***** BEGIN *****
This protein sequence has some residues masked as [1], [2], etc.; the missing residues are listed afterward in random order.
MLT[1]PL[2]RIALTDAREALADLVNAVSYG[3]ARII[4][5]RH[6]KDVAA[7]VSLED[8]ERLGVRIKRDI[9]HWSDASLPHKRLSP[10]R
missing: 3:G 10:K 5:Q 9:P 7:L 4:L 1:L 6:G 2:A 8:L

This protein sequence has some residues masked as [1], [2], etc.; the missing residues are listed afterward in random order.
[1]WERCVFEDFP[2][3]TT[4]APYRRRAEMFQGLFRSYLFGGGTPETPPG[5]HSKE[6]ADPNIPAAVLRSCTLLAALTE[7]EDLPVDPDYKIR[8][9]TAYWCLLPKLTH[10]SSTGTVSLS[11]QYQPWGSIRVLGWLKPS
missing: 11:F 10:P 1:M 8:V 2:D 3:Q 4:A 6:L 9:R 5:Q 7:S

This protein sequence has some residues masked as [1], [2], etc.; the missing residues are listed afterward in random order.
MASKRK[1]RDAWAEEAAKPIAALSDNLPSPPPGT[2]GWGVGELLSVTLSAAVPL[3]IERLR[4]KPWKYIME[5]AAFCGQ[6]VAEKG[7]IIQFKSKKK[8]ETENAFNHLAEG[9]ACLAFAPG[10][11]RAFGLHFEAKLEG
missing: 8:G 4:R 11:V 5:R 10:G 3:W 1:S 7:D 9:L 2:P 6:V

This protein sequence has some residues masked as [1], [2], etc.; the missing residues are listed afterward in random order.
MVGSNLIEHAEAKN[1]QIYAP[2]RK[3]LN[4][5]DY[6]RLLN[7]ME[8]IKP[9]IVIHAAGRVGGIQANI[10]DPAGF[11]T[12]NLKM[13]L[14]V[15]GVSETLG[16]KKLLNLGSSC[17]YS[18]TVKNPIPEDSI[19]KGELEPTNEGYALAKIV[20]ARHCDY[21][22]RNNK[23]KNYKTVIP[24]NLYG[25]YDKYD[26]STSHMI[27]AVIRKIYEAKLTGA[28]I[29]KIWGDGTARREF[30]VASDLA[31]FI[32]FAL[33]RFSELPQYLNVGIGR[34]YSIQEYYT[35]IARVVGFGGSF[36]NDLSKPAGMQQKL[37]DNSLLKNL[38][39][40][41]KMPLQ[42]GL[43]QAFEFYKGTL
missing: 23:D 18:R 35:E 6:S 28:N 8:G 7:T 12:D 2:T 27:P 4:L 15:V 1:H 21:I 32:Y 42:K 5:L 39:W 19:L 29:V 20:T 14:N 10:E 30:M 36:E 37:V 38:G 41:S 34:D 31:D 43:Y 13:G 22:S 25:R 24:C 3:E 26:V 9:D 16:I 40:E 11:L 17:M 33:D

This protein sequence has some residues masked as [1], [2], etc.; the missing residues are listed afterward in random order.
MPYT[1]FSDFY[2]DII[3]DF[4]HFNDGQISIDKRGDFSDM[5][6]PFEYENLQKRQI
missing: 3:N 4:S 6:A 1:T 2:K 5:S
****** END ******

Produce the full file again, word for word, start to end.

This protein sequence has some residues masked as [1], [2], etc.; the missing residues are listed afterward in random order.
MLT[1]PL[2]RIALTDAREALADLVNAVSYG[3]ARII[4][5]RH[6]KDVAA[7]VSLED[8]ERLGVRIKRDI[9]HWSDASLPHKRLSP[10]R
missing: 3:G 10:K 5:Q 9:P 7:L 4:L 1:L 6:G 2:A 8:L

This protein sequence has some residues masked as [1], [2], etc.; the missing residues are listed afterward in random order.
[1]WERCVFEDFP[2][3]TT[4]APYRRRAEMFQGLFRSYLFGGGTPETPPG[5]HSKE[6]ADPNIPAAVLRSCTLLAALTE[7]EDLPVDPDYKIR[8][9]TAYWCLLPKLTH[10]SSTGTVSLS[11]QYQPWGSIRVLGWLKPS
missing: 11:F 10:P 1:M 8:V 2:D 3:Q 4:A 6:L 9:R 5:Q 7:S

This protein sequence has some residues masked as [1], [2], etc.; the missing residues are listed afterward in random order.
MASKRK[1]RDAWAEEAAKPIAALSDNLPSPPPGT[2]GWGVGELLSVTLSAAVPL[3]IERLR[4]KPWKYIME[5]AAFCGQ[6]VAEKG[7]IIQFKSKKK[8]ETENAFNHLAEG[9]ACLAFAPG[10][11]RAFGLHFEAKLEG
missing: 8:G 4:R 11:V 5:R 10:G 3:W 1:S 7:D 9:L 2:P 6:V

This protein sequence has some residues masked as [1], [2], etc.; the missing residues are listed afterward in random order.
MVGSNLIEHAEAKN[1]QIYAP[2]RK[3]LN[4][5]DY[6]RLLN[7]ME[8]IKP[9]IVIHAAGRVGGIQANI[10]DPAGF[11]T[12]NLKM[13]L[14]V[15]GVSETLG[16]KKLLNLGSSC[17]YS[18]TVKNPIPEDSI[19]KGELEPTNEGYALAKIV[20]ARHCDY[21][22]RNNK[23]KNYKTVIP[24]NLYG[25]YDKYD[26]STSHMI[27]AVIRKIYEAKLTGA[28]I[29]KIWGDGTARREF[30]VASDLA[31]FI[32]FAL[33]RFSELPQYLNVGIGR[34]YSIQEYYT[35]IARVVGFGGSF[36]NDLSKPAGMQQKL[37]DNSLLKNL[38][39][40][41]KMPLQ[42]GL[43]QAFEFYKGTL
missing: 23:D 18:R 35:E 6:S 28:N 8:G 7:T 12:D 2:T 27:P 4:L 15:V 1:H 21:I 32:Y 42:K 5:L 39:W 19:L 29:V 20:T 14:N 10:E 30:M 36:E 37:V 38:G 41:S 34:D 31:D 43:Y 13:G 22:S 25:R 24:C 3:E 26:V 9:D 16:I 40:E 11:L 17:M 33:D

This protein sequence has some residues masked as [1], [2], etc.; the missing residues are listed afterward in random order.
MPYT[1]FSDFY[2]DII[3]DF[4]HFNDGQISIDKRGDFSDM[5][6]PFEYENLQKRQI
missing: 3:N 4:S 6:A 1:T 2:K 5:S